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Pelosi once more calls on Congress to research the Capitol rebellion

House spokeswoman Nancy Pelosi (D-CA) again called for a congressional commission to investigate the January 6th Capitol uprising.

The letter, sent 100 days after the attempted insurrection, indicated that Pelosi recently sent another proposal to the leadership of the Republican House to form a formal group along the lines of the 9/11 Commission.

“Compromises were necessary; Now we must agree on the scope, composition and resources required to seek and find the truth, ”wrote Pelosi. “I hope we can reach an agreement very soon. At the same time, House and Senate committees have held and planned hearings that will be a resource for the commission. "

Thousands of supporters of former President Donald Trump stormed the Capitol on Jan. 6 while both the House and Senate were in the process of confirming the votes of the electoral college. Six people, including a Capitol Police Department officer, died as a result of the day's events.

In her letter, Pelosi remembered Brian Sicknick, the CPD officer who died during the uprising, and Billy Evans, a CPD officer who died when a car tried to overcome a Capitol barricade earlier this month. Both officers were honored at the Capitol for their valor in giving their lives to protect the Capitol and members of Congress.

The call for a congressional commission began almost immediately after the uprising, and Trump was indicted in late January for his role in inciting violence. He avoided conviction in the Republican-controlled Senate, although seven senators from his party passed over to vote for his conviction.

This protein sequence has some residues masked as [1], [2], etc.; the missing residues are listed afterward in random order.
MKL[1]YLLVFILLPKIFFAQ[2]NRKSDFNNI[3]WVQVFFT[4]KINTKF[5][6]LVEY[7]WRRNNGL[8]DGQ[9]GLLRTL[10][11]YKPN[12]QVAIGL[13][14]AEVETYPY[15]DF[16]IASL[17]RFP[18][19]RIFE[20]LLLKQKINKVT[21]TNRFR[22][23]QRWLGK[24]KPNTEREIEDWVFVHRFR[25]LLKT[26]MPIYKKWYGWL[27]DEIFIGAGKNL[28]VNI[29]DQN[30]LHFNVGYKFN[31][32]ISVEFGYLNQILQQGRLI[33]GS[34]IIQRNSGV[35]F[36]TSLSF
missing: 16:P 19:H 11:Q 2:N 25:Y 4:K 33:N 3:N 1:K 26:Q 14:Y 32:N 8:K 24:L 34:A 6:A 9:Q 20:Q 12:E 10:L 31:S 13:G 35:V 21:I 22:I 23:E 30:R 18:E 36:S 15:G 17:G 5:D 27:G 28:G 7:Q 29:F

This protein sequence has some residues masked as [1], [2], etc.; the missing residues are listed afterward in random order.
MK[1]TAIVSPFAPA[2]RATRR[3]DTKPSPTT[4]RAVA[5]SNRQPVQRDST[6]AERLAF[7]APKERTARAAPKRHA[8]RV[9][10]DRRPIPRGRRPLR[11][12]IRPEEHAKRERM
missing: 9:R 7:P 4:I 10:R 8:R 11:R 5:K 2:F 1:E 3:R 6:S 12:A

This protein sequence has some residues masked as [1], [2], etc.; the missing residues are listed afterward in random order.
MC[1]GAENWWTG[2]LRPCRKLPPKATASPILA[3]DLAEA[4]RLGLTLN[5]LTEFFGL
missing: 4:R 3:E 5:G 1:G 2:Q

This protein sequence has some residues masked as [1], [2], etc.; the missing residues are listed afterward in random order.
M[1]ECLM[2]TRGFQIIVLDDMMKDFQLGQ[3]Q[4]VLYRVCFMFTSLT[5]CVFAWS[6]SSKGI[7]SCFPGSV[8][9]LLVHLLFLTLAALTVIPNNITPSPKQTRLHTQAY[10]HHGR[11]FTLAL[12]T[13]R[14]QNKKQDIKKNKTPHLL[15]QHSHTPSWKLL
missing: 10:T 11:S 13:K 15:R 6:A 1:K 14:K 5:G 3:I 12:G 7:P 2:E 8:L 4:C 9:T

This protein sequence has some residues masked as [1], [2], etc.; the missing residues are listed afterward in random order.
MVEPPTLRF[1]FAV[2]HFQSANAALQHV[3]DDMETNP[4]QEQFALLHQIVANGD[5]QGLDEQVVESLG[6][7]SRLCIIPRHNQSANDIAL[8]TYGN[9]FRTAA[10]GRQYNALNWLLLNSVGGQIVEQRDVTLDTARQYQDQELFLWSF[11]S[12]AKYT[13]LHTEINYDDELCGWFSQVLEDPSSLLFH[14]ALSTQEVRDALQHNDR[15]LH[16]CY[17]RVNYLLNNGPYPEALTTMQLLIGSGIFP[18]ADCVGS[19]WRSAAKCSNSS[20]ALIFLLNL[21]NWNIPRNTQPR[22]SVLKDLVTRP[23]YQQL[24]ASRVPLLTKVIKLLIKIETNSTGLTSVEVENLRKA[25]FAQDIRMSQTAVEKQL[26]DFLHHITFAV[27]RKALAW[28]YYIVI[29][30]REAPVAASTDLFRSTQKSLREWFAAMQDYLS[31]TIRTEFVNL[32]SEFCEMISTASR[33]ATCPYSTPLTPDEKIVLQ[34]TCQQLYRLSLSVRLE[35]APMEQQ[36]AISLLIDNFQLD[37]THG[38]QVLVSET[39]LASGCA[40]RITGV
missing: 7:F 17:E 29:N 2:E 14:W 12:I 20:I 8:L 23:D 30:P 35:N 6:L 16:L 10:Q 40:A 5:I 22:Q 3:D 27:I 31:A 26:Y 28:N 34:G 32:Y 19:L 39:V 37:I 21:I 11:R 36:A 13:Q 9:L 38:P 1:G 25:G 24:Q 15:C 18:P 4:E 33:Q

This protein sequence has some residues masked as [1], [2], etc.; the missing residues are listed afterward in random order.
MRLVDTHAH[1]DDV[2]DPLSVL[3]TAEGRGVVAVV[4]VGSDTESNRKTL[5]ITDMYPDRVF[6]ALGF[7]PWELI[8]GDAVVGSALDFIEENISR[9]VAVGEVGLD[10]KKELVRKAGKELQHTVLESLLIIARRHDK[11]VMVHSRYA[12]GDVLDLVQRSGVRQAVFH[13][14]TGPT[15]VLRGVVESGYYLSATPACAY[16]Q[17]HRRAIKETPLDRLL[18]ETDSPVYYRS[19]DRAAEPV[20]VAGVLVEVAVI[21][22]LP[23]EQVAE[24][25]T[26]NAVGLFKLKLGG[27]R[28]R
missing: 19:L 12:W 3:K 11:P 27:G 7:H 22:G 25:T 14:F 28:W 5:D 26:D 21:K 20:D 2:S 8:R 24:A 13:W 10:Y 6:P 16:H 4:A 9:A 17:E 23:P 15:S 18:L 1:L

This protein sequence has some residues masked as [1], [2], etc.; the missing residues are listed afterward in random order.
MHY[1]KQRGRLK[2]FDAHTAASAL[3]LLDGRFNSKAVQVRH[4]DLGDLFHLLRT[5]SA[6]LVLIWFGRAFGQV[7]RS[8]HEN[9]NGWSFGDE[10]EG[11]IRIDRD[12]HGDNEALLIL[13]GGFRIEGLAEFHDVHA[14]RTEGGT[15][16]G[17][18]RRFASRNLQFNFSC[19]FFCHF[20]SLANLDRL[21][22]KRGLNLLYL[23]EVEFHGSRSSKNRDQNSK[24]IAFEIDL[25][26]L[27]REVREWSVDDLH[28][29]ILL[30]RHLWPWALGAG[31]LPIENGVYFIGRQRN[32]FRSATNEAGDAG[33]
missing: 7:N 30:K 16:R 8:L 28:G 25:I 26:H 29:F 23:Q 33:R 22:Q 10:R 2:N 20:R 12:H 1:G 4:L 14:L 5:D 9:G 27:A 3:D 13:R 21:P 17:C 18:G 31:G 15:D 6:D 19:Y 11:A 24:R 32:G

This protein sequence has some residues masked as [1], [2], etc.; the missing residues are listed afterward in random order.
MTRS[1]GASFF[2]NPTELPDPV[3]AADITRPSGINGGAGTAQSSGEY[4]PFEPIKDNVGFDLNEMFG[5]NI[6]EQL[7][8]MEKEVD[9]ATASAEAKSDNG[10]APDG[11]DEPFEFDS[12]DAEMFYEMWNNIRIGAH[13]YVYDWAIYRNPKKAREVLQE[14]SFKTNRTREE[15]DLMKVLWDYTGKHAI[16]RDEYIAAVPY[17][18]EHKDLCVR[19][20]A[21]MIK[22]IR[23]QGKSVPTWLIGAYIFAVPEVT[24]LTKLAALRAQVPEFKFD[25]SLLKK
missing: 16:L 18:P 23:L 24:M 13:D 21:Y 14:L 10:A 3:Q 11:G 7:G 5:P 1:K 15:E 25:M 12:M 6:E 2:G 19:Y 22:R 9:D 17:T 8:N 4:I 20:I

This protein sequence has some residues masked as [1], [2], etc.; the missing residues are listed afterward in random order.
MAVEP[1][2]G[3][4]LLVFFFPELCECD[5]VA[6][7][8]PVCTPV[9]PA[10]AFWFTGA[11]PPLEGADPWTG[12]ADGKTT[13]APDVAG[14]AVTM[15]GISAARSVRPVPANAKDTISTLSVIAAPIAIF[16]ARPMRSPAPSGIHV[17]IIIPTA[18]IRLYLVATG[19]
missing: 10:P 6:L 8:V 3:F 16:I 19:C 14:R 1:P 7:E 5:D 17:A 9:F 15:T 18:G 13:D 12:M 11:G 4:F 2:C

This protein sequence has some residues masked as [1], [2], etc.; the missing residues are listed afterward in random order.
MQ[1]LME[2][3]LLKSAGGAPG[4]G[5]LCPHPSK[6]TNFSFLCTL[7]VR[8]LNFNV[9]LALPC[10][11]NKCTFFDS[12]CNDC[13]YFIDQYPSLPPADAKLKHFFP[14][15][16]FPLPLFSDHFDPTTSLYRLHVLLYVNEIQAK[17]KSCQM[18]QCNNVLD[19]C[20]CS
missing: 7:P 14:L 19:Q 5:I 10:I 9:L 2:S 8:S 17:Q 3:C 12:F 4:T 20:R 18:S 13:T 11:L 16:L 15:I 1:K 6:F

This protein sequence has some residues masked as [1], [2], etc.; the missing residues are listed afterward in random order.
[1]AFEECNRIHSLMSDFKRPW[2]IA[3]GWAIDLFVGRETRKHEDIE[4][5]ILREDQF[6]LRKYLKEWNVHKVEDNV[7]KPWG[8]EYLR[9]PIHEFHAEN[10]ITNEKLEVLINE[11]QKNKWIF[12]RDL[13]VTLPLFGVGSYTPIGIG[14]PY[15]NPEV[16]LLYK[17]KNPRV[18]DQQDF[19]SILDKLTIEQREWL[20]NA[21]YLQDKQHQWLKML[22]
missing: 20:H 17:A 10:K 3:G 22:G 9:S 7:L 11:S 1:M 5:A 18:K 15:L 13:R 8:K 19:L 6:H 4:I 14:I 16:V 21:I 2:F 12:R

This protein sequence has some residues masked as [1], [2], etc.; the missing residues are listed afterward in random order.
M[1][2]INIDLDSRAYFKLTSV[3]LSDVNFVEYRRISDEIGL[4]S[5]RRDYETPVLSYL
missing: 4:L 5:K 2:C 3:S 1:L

Democratic lawmakers want to shed more facts on what happened that day – those that helped organize, whether the White House had a direct hand in organizing the insurrection, and law enforcement planning and responding to the remote threat – right amount.

However, Pelosi has done himself a disservice in trying to form the commission. In early February, the speaker proposed a commission made up of seven Democrats and four Republicans to "conduct an investigation into the relevant facts and circumstances surrounding the domestic terrorist attack on the Capitol".

The Republican leadership responded by objecting to the partisan imbalance in the original proposal and attempting to extend the scope of the commission to all political violence in the United States. Republicans have also requested subpoena power for Conservative members of the commission.

"If Congress is to attempt a broader analysis of toxic political violence in this country, then in this case we cannot have an artificial cherry harvest whose horrific behavior deserves and does not deserve scrutiny," said Mitch McConnell, Senate R, Minority Leader . KY) said in February.

Regarding the latest call to action, Republican house manager Kevin McCarthy (R-CA) denied having received a new proposal from Pelosi's office, according to a report from CBS News.

"The latest proposal from Spokesman Pelosi was not made available to either the Republican leader or his staff, but hopefully the spokesman has addressed our fundamental concerns about equal representation and subpoena," a McCarthy spokesman told CBS News.

The Republican strategy across the board appears to be an attempt to divert its party's responsibility to fuel the social and political dynamism that led to the insurrection by referring to random examples of left-wing violence. What-about-ism has become a common GOP tactic in recent years.

However, it remains to be seen whether the actions – and words – of several Republican lawmakers advocating the "big lie" that the 2020 presidential election was stolen from Trump will come within the scope of the commission's investigation.

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